7ef56fb0
  7. 16 Nov, 2021 1 commit
  8. 15 Nov, 2021 2 commits
    • Kirk McKusick's avatar
      Add ability to suppress UFS/FFS superblock check-hash failure messages. · f2b39152
      Kirk McKusick authored
      When reading UFS/FFS superblocks that have check hashes, both the kernel
      and libufs print an error message if the check hash is incorrect. This
      commit adds the ability to request that the error message not be made.
      It is intended for use by programs like fsck that wants to print its
      own error message and by kernel subsystems like glabel that just wants
      to check for possible filesystem types.
      
      This capability will be used in followup commits.
      
      Sponsored by: Netflix
      f2b39152
    • Kirk McKusick's avatar
      Consolodate four copies of the STDSB define into a single place. · b366ee48
      Kirk McKusick authored
      The STDSB macro is passed to the ffs_sbget() routine to fetch a
      UFS/FFS superblock "from the stadard place". It was identically defined
      in lib/libufs/libufs.h, stand/libsa/ufs.c, sys/ufs/ffs/ffs_extern.h,
      and sys/ufs/ffs/ffs_subr.c. Delete it from these four files and
      define it instead in sys/ufs/ffs/fs.h. All existing uses of this macro
      already include sys/ufs/ffs/fs.h so no include changes need to be made.
      
      No functional change intended.
      
      Sponsored by: Netflix
      b366ee48
  9. 25 Oct, 2020 2 commits
    • mckusick's avatar
      Various new check-hash checks have been added to the UFS filesystem · 5ce3cee7
      mckusick authored
      over various major releases. Superblock check hashes were added for
      the 12 release and cylinder-group and inode check hashes will appear
      in the 13 release.
      
      When a disk with a UFS filesystem is writably mounted, the kernel
      clears the feature flags for anything that it does not support. For
      example, if a UFS disk from a 12-stable kernel is mounted on an
      11-stable system, the 11-stable kernel will clear the flag in the
      filesystem superblock that indicates that superblock check-hashs
      are being maintained. Thus if the disk is later moved back to a
      12-stable system, the 12-stable system will know to ignore its
      incorrect check-hash.
      
      If the only filesystem modification done on the earlier kernel is
      to run a utility such as growfs(8) that modifies the superblock but
      neither updates the check-hash nor clears the feature flag indicating
      that it does not support the check-hash, the disk will fail to mount
      if it is moved back to its original newer kernel.
      
      This patch moves the code that clears the filesystem feature flags
      from the mount code (ffs_mountfs()) to the code that reads the
      superblock (ffs_sbget()). As ffs_sbget() is used by the kernel mount
      code and is imported into libufs(3), all the filesystem utilities
      will now also clear these flags when they make modifications to the
      filesystem.
      
      As suggested by John Baldwin, fsck_ffs(8) has been changed to accept
      and repair bad superblock check-hashes rather than refusing to run.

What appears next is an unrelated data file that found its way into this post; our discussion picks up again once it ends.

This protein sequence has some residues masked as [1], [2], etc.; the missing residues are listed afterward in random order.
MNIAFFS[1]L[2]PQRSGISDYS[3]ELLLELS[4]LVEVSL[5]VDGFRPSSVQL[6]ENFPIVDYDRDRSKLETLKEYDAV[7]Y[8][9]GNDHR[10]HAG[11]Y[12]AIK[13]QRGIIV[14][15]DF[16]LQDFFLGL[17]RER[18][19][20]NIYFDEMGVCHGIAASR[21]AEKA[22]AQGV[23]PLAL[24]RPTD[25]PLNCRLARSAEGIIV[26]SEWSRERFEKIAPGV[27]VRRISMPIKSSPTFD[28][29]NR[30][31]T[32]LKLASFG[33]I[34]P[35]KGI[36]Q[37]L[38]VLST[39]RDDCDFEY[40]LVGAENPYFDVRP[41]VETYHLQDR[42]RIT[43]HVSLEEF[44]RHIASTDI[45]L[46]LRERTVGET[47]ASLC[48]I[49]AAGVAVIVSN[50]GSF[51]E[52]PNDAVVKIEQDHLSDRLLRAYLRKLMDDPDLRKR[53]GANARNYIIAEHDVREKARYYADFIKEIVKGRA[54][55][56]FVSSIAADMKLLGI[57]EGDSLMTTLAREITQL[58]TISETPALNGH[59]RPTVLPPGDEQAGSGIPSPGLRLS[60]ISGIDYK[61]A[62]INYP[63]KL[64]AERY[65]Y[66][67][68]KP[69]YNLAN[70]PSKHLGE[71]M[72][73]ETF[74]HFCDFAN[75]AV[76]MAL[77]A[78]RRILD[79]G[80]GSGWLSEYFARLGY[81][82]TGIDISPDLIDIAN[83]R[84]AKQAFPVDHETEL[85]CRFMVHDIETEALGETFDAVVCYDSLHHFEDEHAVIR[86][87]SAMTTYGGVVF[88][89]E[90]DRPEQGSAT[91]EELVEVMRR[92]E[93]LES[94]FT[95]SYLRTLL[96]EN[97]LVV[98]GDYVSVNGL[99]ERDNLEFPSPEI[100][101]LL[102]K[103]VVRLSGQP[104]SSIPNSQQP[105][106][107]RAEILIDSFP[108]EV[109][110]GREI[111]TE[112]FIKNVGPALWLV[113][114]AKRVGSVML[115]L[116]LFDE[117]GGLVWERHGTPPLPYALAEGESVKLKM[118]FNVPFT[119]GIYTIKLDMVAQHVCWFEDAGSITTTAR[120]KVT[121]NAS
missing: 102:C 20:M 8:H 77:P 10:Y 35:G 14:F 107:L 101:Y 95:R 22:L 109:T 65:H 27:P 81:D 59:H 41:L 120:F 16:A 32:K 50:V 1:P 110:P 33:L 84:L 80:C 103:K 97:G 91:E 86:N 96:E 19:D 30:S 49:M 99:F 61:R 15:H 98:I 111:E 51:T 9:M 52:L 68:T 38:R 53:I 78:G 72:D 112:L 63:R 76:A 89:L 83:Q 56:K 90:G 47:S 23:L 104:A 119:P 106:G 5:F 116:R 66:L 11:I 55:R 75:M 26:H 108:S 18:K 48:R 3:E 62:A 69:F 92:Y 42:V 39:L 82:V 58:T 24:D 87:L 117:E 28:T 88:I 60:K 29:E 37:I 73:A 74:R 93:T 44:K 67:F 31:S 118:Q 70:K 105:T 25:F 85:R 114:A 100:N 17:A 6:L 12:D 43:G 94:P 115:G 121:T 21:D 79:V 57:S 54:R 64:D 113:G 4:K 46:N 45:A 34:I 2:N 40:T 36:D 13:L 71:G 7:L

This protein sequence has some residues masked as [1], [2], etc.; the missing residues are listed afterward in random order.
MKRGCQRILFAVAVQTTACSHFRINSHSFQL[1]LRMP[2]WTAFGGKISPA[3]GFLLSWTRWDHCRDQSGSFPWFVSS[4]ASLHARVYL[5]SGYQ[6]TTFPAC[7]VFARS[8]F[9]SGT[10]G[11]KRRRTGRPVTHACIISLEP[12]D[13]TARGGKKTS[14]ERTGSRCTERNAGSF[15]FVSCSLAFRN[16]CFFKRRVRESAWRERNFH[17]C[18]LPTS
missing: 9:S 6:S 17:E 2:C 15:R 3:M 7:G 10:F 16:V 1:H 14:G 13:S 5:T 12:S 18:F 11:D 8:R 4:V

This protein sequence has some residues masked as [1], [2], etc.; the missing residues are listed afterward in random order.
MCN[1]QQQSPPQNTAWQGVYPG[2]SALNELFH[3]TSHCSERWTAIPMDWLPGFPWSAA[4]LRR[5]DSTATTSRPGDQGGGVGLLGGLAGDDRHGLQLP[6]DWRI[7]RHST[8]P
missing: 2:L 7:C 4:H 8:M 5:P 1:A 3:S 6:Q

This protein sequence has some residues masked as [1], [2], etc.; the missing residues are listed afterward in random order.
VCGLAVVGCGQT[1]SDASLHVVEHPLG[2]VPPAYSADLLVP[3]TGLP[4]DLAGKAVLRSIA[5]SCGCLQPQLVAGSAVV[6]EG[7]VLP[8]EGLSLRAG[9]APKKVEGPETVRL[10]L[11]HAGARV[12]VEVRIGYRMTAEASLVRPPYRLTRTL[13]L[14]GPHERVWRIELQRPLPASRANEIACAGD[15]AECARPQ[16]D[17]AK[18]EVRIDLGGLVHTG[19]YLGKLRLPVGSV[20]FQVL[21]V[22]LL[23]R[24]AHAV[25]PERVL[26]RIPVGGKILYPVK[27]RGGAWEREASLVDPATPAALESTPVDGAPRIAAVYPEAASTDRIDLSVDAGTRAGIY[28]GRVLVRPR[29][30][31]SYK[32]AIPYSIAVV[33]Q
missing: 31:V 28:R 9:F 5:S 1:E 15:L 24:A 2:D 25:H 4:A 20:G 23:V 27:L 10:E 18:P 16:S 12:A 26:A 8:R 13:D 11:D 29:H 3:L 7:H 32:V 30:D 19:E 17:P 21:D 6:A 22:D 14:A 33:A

This change allows fsck to recover filesystems that have been impacted
      by utilities older than those created after this change and is a
      sensible thing to do in any event.
      
      Reported by:  John Baldwin (jhb@)
      MFC after:    2 weeks
      Sponsored by: Netflix
      5ce3cee7
    • Kirk McKusick's avatar
      Various new check-hash checks have been added to the UFS filesystem · 996d40f9
      Kirk McKusick authored
      over various major releases. Superblock check hashes were added for
      the 12 release and cylinder-group and inode check hashes will appear
      in the 13 release.
      
      When a disk with a UFS filesystem is writably mounted, the kernel
      clears the feature flags for anything that it does not support. For
      example, if a UFS disk from a 12-stable kernel is mounted on an
      11-stable system, the 11-stable kernel will clear the flag in the
      filesystem superblock that indicates that superblock check-hashs
      are being maintained. Thus if the disk is later moved back to a
      12-stable system, the 12-stable system will know to ignore its
      incorrect check-hash.
      
      If the only filesystem modification done on the earlier kernel is
      to run a utility such as growfs(8) that modifies the superblock but
      neither updates the check-hash nor clears the feature flag indicating
      that it does not support the check-hash, the disk will fail to mount
      if it is moved back to its original newer kernel.
      
      This patch moves the code that clears the filesystem feature flags
      from the mount code (ffs_mountfs()) to the code that reads the
      superblock (ffs_sbget()). As ffs_sbget() is used by the kernel mount
      code and is imported into libufs(3), all the filesystem utilities
      will now also clear these flags when they make modifications to the
      filesystem.
      
      As suggested by John Baldwin, fsck_ffs(8) has been changed to accept
      and repair bad superblock check-hashes rather than refusing to run.
      This change allows fsck to recover filesystems that have been impacted
      by utilities older than those created after this change and is a
      sensible thing to do in any event.
      
      Reported by:  John Baldwin (jhb@)
      MFC after:    2 weeks